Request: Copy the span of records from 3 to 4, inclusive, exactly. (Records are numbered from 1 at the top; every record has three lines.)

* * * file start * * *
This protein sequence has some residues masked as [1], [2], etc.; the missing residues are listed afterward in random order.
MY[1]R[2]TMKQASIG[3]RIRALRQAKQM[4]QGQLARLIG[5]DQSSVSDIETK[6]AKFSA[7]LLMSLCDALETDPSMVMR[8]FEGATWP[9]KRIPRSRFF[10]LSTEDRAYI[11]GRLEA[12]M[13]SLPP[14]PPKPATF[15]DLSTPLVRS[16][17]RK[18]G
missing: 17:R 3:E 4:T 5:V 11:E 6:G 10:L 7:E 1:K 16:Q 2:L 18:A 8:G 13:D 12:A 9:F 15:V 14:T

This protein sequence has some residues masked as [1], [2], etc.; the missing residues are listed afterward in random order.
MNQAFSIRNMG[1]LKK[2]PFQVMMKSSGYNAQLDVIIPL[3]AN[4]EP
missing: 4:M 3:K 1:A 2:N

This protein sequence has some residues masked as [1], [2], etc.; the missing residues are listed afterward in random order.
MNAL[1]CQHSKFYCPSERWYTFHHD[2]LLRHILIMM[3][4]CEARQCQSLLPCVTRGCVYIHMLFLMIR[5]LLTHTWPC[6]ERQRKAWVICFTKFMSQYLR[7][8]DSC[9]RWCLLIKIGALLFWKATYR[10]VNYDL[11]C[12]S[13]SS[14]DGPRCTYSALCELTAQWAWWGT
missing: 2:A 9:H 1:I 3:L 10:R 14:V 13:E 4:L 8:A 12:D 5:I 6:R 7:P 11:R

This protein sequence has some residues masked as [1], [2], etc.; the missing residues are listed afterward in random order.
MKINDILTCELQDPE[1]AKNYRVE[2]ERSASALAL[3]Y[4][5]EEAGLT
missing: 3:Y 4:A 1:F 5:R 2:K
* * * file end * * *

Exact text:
This protein sequence has some residues masked as [1], [2], etc.; the missing residues are listed afterward in random order.
MNAL[1]CQHSKFYCPSERWYTFHHD[2]LLRHILIMM[3][4]CEARQCQSLLPCVTRGCVYIHMLFLMIR[5]LLTHTWPC[6]ERQRKAWVICFTKFMSQYLR[7][8]DSC[9]RWCLLIKIGALLFWKATYR[10]VNYDL[11]C[12]S[13]SS[14]DGPRCTYSALCELTAQWAWWGT
missing: 2:A 9:H 1:I 3:L 10:R 14:V 13:E 4:L 8:A 12:D 5:I 6:R 7:P 11:R

This protein sequence has some residues masked as [1], [2], etc.; the missing residues are listed afterward in random order.
MKINDILTCELQDPE[1]AKNYRVE[2]ERSASALAL[3]Y[4][5]EEAGLT
missing: 3:Y 4:A 1:F 5:R 2:K